Beyond finding trusted vendors or doing the little things yourself, there are certain rules small campaigns should follow when using digital tools.
Sure, you want your web vendor to know about things like custom audiences, which domain you want as a main page and which ones should redirect. Moreover, you should insist your data vendor has up-to-date files. Your email vendor, meanwhile, should be monitoring for bounces and spam delivery. And don’t forget about all the posting and targeting on your social media.
The list for a campaign’s digital requirements can seem endless. That’s why I compiled these 15 rules to help managers, candidates and consultants navigate the cyberspace maze.
15. Creatives are like cops – they’re never around when you need them.
You’ll inevitably find yourself waiting on your designer to get you content — even if you bring them in-house. Find designers who understand your communications philosophy and goals, but also understand that campaign speed is in line with, “I had this idea and I want to get it out” not “let’s schedule all of our posts and have art the week before for approval.” Still, you can try to plan in advance by having ready-made graphics to put words on and distribute when the time comes.
14. ABT: Always Be Trolling.
Post unflattering articles and memes about your opponents as much as you do the good stuff about your campaign. It energizes supporters to share. And you never know, an undecided voter could see it and break your way. After about 10 forums where all the candidates ganged up on my client Todd Strange, during his reelection race in Montgomery, Ala., there was a final, televised forum the Thursday before the election. We made “The Idiots Guide to Attacking The Mayor and Denigrating Montgomery,” and posted it to our Facebook page. It got a ton of laughs and likes.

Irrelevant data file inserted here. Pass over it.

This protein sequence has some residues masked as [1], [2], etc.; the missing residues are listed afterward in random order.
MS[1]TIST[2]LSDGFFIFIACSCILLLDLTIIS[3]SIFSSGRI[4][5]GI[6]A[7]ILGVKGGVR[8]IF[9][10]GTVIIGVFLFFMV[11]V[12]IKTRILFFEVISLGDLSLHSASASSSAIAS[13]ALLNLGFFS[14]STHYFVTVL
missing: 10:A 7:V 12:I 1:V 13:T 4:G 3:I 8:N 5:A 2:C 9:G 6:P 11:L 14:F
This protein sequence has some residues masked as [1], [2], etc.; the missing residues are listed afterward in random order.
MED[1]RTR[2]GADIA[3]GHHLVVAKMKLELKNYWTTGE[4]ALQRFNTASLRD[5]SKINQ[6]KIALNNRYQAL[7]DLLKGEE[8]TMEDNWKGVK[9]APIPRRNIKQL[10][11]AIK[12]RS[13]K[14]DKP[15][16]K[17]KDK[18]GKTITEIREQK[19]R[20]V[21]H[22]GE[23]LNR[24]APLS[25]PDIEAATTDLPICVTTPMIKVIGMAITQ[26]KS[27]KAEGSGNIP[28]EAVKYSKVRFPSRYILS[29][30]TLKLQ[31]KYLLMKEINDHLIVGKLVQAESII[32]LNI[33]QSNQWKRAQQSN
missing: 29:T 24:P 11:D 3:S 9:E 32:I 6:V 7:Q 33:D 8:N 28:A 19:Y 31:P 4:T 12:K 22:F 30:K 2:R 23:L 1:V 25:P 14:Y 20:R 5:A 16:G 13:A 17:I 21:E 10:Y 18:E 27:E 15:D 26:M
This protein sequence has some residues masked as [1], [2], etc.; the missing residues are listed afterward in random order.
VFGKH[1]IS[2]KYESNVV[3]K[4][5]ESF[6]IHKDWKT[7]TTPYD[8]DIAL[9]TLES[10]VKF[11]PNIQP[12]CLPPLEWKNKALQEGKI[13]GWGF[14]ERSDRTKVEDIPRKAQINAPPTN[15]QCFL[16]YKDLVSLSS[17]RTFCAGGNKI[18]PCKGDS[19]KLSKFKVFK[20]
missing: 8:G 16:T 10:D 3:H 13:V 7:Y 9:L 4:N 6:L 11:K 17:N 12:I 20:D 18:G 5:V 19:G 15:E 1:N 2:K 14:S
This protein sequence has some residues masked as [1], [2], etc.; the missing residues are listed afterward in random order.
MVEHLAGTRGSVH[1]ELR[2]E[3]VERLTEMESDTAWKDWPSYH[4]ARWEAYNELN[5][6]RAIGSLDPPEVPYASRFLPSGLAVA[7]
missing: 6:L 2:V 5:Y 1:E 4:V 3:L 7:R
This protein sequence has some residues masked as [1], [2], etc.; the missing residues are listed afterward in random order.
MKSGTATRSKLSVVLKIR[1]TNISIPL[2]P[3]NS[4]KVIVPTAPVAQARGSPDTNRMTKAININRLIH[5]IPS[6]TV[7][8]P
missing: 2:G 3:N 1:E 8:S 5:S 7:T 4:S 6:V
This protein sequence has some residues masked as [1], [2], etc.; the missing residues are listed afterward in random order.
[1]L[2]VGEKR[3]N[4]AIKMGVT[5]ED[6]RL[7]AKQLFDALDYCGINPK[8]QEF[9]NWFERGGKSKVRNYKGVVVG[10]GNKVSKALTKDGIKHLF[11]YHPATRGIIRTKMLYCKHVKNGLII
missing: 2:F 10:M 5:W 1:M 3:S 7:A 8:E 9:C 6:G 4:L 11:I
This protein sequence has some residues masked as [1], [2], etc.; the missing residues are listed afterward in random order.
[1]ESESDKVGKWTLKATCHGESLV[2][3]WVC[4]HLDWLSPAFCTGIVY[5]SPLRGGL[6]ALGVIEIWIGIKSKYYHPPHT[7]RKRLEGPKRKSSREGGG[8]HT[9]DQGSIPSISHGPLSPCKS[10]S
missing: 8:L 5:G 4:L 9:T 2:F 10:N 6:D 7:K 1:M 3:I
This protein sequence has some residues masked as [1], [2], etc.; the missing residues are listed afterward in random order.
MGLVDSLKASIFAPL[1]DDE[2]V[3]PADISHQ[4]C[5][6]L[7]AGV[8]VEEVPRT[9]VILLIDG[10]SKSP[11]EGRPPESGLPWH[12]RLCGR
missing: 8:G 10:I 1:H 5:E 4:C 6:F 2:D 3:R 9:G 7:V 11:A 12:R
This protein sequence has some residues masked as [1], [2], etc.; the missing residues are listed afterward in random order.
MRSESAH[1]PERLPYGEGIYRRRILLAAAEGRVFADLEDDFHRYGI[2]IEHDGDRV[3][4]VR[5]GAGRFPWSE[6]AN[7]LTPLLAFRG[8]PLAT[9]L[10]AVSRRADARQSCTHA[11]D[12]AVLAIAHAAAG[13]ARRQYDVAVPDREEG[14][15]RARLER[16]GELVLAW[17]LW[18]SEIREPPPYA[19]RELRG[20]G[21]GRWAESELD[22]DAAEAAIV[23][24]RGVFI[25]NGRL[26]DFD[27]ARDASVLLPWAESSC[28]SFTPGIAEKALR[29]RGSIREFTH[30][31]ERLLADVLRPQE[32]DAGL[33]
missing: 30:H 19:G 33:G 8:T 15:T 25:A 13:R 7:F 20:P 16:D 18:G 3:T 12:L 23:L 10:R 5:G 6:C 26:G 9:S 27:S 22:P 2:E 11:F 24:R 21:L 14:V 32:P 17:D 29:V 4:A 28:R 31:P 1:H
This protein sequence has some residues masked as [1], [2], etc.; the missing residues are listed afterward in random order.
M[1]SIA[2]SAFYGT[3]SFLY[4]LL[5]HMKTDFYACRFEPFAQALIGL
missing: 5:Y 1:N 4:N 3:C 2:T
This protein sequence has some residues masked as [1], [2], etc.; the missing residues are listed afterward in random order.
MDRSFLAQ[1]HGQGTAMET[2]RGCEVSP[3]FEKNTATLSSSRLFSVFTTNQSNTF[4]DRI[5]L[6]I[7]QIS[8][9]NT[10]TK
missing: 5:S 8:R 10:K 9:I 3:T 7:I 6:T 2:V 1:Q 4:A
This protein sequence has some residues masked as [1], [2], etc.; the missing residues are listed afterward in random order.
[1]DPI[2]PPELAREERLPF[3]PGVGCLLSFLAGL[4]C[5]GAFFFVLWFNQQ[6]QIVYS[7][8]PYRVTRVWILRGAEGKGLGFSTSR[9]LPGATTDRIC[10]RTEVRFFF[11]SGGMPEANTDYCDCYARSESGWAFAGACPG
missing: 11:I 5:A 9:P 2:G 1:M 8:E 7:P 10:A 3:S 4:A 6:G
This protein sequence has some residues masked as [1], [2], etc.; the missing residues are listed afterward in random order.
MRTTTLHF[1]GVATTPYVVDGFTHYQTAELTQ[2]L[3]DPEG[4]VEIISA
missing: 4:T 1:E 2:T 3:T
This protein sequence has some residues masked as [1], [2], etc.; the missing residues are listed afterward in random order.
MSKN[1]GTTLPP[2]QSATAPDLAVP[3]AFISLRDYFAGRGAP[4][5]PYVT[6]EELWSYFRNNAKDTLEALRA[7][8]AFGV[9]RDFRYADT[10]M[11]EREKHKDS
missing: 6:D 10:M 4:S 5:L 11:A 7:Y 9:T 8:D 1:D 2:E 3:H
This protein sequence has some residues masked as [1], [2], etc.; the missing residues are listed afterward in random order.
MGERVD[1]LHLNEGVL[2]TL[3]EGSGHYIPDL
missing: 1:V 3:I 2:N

13. Have real-world goodies you can reward online friends with.
While we liked the design of the campaign “buttons,” it wasn’t until we ran a contest asking voters to state their preference — and tell us their information — that the time and money spent on design paid off.
12. It’s not all about the cookies.
Facebook will probably be the public’s main way of communicating with your campaign. Facebook had 968 million daily active users on average worldwide for June 2015, and currently drives more page clicks than Google. While you may have heard “the kids aren’t on it” in a local election, or if they are, they’re not voters, that’s simply not true. To be clear, they’re still on it. Everyone’s on it.
11. Don’t forget your SEO.
If people are googling anything pertaining to the race, you should strive to have your links come up first. Buy keywords that your opponents have been using in their attacks against you to have your message appear first. For instance during the mayor’s race, we used “Montgomery crime” to refer voters to our ad about public safety.
10. Quantify your assets – and figure out where else they can help you.
If you have more than 1,000 emails, you can make a targetable custom audience using only Facebook’s Custom Audience tool.
9. Email until you can email no more.
Just using email replies we were able to identify more than 1,000 voters, and a good number of “nos” as well. In the end, our email list was over 25,000 people for an election where 40,000 people voted.
8. Think about Pandora.